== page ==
Cybercrime

Technology has become an intrinsic part of doing business. Yet as businesses increasingly embrace the latest technology, the threat of cyber-attacks is also rising. 

Ashburton District Council takes its responsibility to protect your information and funds very seriously. Council recently assessed its digital security processes against benchmarks produced by Deloitte. Of the five areas tested – Accessibility, Data Protection, Incident Response and Recovery, Employee Awareness, and Vulnerability Audit – four were shown to be at an above average or best practice level. Some improvement was needed in Incident Response and Recovery and work has already begun to do this.

Last year, one in five New Zealand Small to Medium-sized Enterprises (SMEs) experienced a cyber-attack. For that unlucky 20 per cent, a digital breach may have taken them offline temporarily, resulted in crucial data being stolen, or cost them thousands in extortion and lost profits. I have also heard from local IT providers that 2018 statistics are even more grim, as hackers increasingly take new and more extreme measures.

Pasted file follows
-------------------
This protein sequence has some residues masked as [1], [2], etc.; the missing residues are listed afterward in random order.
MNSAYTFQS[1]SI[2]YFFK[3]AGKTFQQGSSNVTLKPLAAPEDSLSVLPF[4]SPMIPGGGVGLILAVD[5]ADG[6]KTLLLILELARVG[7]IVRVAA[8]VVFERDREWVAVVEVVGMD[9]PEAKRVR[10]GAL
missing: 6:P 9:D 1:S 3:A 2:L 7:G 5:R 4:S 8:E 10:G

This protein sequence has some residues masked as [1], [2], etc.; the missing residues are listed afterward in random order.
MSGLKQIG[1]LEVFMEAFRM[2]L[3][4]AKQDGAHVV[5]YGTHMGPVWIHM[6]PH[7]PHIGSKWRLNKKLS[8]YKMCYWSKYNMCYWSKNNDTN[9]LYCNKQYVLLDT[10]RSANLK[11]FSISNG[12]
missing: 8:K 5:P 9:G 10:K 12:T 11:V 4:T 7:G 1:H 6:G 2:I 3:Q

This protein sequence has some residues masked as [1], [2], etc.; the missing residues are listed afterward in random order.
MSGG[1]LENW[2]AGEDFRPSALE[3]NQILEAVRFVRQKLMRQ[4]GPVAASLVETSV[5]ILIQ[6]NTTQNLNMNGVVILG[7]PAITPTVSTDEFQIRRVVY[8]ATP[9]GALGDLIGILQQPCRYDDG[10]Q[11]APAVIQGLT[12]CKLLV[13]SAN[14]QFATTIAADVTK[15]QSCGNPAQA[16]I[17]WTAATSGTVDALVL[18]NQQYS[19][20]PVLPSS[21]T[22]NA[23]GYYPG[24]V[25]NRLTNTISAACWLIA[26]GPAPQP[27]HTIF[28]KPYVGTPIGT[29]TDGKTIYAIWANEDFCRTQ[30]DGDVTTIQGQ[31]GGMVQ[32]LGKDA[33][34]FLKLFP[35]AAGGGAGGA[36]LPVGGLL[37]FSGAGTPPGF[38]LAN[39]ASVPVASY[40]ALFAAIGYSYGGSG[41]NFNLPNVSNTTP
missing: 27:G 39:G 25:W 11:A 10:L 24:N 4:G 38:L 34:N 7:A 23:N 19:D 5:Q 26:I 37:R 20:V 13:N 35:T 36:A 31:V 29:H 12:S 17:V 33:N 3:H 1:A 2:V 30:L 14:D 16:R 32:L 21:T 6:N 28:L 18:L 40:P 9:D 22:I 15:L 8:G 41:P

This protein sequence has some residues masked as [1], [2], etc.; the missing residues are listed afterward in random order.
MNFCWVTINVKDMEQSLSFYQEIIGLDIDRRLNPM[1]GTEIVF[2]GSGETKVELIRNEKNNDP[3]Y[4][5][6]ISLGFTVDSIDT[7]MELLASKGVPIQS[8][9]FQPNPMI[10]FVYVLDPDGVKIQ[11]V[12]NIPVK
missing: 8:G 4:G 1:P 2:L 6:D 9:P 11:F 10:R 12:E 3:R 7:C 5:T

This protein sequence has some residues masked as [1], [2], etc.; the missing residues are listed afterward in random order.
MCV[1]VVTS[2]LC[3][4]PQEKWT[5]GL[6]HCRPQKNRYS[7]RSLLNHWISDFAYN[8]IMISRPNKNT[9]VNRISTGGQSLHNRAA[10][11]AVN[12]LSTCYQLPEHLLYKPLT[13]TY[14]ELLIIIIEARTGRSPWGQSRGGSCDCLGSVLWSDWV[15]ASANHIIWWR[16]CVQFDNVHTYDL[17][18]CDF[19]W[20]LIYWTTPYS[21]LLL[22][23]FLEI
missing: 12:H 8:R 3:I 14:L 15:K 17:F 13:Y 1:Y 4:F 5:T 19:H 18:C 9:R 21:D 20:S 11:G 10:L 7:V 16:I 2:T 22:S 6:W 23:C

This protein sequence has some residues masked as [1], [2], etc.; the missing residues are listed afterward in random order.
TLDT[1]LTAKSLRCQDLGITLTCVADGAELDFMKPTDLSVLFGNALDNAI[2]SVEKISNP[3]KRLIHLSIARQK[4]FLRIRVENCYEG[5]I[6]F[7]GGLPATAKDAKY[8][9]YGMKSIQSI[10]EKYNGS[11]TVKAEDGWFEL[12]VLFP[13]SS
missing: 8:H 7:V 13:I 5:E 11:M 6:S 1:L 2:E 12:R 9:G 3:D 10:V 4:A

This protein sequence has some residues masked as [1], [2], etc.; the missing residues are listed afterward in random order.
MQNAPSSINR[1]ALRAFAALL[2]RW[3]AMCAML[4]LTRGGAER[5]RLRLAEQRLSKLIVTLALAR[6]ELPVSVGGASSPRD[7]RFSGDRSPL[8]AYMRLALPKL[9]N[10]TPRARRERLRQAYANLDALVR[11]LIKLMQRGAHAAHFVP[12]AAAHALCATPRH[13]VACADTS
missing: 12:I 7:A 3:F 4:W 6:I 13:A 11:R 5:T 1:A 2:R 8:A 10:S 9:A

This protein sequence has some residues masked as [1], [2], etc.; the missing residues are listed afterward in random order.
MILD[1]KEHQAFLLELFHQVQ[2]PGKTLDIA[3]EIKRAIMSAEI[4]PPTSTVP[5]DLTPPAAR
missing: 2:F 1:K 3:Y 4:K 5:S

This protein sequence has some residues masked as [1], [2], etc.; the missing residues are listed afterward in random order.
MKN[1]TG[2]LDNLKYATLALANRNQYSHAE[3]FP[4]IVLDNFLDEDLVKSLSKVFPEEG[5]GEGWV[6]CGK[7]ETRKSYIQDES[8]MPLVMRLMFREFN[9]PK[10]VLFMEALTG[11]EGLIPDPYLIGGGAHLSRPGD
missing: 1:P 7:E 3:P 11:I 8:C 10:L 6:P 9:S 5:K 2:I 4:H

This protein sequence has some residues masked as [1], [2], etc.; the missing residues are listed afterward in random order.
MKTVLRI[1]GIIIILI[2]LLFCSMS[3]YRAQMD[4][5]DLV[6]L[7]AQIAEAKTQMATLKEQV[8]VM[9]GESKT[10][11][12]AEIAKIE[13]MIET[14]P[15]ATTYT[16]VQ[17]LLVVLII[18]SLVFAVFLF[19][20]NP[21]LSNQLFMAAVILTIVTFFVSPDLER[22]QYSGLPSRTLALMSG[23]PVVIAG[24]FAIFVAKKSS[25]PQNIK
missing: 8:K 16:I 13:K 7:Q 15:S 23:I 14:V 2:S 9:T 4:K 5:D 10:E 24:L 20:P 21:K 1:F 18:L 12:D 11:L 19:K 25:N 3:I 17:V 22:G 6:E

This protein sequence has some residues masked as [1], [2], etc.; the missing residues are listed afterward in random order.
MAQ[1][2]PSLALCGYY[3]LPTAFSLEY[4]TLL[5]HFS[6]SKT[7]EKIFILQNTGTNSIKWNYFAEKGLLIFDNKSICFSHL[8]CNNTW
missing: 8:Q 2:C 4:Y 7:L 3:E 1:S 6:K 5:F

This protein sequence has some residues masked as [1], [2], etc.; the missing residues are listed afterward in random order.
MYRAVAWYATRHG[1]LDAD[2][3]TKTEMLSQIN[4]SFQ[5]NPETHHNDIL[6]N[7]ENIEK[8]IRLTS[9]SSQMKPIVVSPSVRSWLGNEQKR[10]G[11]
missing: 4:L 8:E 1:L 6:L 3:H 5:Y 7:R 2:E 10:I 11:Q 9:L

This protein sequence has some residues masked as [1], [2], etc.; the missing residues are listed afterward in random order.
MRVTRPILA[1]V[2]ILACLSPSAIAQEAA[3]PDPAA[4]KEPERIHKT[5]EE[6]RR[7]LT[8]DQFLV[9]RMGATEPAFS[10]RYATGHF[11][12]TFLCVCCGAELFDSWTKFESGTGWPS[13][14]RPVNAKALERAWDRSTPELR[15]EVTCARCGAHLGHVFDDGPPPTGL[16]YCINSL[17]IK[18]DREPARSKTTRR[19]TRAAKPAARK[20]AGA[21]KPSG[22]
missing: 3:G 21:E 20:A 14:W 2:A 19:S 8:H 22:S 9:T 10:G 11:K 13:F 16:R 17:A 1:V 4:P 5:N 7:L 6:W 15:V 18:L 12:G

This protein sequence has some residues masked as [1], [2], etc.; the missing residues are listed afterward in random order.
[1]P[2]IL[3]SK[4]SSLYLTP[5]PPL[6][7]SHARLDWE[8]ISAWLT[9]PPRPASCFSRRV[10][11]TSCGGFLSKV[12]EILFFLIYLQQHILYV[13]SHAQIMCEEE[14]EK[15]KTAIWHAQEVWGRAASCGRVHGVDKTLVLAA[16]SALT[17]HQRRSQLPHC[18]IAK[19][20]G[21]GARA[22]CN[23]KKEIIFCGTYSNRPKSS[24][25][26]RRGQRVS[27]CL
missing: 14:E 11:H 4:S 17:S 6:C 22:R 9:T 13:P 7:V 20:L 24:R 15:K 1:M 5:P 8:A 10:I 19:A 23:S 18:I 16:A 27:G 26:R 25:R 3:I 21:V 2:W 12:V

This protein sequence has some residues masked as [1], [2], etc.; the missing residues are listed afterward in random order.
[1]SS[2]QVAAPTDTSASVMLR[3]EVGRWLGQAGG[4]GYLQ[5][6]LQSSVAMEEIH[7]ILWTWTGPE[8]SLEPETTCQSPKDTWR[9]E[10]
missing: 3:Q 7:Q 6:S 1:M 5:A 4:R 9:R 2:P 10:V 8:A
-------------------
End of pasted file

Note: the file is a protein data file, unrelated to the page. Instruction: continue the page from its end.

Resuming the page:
What is most worrying is that this figure could be much worse. A recent survey by Spark Lab found that almost 70 per cent of New Zealand SMEs have no crisis management plan for cyber-attacks and 40 per cent have no virus protection installed on their company computers or devices.

Deloitte has told us that the most common attacks are phishing emails or online alerts that have been developed to fool victims into giving up passwords or sensitive information. Malware attacks, a malicious software downloaded to a target computer that can do anything from stealing encrypted files to demanding a ransom, are also on the rise.

I have learnt that making a few simple changes to your systems can help your business stay protected. Avoid storing data or records longer than you need and put extra protection, such as encryption, around sensitive information. Securely backup up all data on external storage systems, such as cloud-based servers, as malware can affect devices and connected hard drives. A number of Ashburton-based IT providers host cloud-based servers to ensure your data is protected locally. 

Install antivirus software and make sure you keep this and other software up to date. Ensure your staff have strong passwords that are kept private and are changed regularly. Never store passwords online or on devices either – consider using a password manager instead.

​Council also recently invested in cyber insurance, which can cover breaches, website hacking and IT scams for example. While this won’t protect your data from loss, it will provide financial assistance if the worst happens. Talk to your IT provider and discuss if cyber insurance could be right for your business.

Page reviewed: 16 Aug 2018 11:09am